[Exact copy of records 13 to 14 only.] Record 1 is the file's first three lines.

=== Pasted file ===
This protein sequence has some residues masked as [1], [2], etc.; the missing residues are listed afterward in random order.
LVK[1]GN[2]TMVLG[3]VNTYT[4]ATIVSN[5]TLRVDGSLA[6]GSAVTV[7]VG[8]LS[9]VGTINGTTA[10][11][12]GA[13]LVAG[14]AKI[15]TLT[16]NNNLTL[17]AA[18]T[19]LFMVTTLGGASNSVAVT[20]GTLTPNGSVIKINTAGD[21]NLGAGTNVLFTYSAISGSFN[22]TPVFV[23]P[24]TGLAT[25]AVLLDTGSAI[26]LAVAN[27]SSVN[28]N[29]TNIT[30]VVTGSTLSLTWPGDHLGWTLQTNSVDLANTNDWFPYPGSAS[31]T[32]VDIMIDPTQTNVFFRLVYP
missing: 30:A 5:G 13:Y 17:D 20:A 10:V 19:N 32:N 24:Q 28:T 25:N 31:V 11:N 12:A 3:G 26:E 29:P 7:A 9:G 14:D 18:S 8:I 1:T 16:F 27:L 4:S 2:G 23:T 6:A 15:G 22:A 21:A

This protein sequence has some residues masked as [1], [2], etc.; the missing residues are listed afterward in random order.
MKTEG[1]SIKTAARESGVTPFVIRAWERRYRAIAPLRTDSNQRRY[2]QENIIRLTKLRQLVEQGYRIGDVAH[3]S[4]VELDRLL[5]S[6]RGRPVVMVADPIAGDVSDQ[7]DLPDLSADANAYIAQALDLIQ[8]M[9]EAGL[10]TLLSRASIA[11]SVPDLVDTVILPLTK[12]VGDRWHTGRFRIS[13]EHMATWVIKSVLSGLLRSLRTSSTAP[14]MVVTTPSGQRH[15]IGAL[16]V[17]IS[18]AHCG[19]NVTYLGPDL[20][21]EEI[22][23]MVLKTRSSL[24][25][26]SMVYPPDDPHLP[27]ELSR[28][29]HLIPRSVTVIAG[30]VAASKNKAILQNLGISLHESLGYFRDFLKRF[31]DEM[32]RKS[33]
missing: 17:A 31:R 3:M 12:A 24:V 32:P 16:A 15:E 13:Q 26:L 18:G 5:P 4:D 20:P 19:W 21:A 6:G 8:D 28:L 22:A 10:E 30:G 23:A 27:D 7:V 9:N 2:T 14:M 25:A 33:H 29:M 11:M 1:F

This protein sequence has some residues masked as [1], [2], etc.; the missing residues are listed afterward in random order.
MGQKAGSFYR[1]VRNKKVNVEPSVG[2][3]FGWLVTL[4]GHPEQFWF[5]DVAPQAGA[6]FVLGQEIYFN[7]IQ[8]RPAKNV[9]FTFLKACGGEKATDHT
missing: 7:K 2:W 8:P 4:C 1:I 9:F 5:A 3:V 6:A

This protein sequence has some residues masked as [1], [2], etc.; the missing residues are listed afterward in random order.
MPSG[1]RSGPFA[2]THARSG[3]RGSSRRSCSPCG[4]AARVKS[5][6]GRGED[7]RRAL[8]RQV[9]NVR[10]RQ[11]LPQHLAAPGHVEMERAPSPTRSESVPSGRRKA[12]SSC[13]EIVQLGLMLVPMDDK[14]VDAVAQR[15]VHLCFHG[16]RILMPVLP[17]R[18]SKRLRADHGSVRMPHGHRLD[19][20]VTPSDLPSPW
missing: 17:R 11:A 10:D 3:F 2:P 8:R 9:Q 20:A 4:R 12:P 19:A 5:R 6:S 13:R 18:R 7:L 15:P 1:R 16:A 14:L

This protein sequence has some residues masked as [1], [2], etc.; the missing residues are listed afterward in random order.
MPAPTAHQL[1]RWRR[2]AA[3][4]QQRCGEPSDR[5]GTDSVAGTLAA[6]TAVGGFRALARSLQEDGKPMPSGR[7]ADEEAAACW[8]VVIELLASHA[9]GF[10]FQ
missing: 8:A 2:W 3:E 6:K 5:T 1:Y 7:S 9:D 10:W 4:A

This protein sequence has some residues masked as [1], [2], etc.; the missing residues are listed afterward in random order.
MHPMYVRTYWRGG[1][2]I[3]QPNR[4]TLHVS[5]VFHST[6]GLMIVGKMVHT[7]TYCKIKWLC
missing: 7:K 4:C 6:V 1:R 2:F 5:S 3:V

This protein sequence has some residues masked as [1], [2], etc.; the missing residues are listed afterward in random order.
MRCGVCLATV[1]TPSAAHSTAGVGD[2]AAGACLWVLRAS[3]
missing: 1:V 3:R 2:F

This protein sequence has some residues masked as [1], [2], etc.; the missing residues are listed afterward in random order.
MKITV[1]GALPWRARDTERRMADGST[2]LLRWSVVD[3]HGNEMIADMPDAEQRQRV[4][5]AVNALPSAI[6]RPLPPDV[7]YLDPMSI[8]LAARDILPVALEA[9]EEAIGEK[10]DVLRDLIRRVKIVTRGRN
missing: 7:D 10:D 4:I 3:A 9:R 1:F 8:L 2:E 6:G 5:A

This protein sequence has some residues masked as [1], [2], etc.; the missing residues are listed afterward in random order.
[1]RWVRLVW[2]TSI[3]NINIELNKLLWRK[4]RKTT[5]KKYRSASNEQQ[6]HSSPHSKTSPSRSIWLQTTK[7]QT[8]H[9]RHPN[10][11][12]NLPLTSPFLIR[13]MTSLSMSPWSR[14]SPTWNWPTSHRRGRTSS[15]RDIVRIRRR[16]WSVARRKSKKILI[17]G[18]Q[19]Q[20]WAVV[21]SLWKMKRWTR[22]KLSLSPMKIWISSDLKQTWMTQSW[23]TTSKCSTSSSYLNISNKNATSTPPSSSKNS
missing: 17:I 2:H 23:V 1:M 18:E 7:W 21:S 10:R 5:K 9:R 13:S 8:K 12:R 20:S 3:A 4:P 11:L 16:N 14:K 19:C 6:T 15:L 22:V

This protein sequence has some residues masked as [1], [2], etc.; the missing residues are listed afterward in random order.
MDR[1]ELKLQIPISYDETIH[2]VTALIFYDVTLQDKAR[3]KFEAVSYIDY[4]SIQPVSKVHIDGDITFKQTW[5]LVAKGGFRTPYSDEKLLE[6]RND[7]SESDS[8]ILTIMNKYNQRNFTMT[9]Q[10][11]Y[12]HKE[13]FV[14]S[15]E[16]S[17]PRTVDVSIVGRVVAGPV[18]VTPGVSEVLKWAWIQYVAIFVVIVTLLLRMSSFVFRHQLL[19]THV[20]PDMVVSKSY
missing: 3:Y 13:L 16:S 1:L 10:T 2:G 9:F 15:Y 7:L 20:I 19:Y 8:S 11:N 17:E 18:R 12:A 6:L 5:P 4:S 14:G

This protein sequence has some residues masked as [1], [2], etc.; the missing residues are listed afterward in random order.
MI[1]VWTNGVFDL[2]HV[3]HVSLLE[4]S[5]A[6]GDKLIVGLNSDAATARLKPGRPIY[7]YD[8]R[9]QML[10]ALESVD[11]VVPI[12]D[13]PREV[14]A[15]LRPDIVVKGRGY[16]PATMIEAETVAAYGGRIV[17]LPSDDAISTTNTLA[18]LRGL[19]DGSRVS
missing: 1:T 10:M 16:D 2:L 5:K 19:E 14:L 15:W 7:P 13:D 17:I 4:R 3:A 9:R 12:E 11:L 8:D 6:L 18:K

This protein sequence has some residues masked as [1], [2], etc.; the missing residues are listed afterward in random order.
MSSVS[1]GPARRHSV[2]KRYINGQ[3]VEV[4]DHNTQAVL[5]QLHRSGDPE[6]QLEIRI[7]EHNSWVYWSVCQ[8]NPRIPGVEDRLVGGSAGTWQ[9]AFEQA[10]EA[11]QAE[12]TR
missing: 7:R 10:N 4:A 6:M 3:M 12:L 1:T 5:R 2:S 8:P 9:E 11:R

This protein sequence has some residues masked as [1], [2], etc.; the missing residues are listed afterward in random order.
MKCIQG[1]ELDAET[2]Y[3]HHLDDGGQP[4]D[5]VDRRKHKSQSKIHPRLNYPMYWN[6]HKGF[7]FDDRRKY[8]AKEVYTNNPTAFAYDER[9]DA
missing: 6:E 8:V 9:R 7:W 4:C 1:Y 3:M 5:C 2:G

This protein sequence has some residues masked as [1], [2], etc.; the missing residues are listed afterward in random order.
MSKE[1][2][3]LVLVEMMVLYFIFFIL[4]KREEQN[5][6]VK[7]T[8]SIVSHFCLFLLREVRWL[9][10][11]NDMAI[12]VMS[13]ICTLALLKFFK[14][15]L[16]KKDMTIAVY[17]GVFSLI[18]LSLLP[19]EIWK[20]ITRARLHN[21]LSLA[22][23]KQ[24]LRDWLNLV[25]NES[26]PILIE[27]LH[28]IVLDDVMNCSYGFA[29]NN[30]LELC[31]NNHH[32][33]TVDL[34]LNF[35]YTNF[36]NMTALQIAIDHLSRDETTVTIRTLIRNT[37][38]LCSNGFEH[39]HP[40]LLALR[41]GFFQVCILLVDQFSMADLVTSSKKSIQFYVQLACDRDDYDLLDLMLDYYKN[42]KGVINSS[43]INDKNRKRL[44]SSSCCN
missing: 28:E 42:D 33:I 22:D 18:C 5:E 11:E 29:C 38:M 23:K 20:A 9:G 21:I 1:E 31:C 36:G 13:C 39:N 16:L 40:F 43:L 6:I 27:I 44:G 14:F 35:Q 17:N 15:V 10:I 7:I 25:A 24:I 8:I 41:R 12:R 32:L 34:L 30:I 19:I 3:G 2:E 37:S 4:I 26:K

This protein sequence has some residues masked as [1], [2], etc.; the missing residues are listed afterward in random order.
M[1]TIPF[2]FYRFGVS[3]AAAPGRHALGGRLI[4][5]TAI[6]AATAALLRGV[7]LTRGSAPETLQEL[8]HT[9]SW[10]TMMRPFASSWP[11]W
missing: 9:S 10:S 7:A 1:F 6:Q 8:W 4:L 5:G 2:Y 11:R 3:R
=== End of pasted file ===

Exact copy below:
This protein sequence has some residues masked as [1], [2], etc.; the missing residues are listed afterward in random order.
MKCIQG[1]ELDAET[2]Y[3]HHLDDGGQP[4]D[5]VDRRKHKSQSKIHPRLNYPMYWN[6]HKGF[7]FDDRRKY[8]AKEVYTNNPTAFAYDER[9]DA
missing: 6:E 8:V 9:R 7:W 4:C 1:Y 3:M 5:C 2:G

This protein sequence has some residues masked as [1], [2], etc.; the missing residues are listed afterward in random order.
MSKE[1][2][3]LVLVEMMVLYFIFFIL[4]KREEQN[5][6]VK[7]T[8]SIVSHFCLFLLREVRWL[9][10][11]NDMAI[12]VMS[13]ICTLALLKFFK[14][15]L[16]KKDMTIAVY[17]GVFSLI[18]LSLLP[19]EIWK[20]ITRARLHN[21]LSLA[22][23]KQ[24]LRDWLNLV[25]NES[26]PILIE[27]LH[28]IVLDDVMNCSYGFA[29]NN[30]LELC[31]NNHH[32][33]TVDL[34]LNF[35]YTNF[36]NMTALQIAIDHLSRDETTVTIRTLIRNT[37][38]LCSNGFEH[39]HP[40]LLALR[41]GFFQVCILLVDQFSMADLVTSSKKSIQFYVQLACDRDDYDLLDLMLDYYKN[42]KGVINSS[43]INDKNRKRL[44]SSSCCN
missing: 28:E 42:D 33:I 22:D 18:C 5:E 11:E 29:C 38:M 23:K 20:A 9:G 21:I 1:E 31:C 36:G 13:C 39:N 16:L 40:F 43:L 6:I 27:I 44:G 14:F 35:Q 17:N 15:V 10:I 7:I 25:A 24:I 8:I 41:R 12:R 32:L 34:L 30:I 19:I 3:G 2:E 37:S 4:I 26:K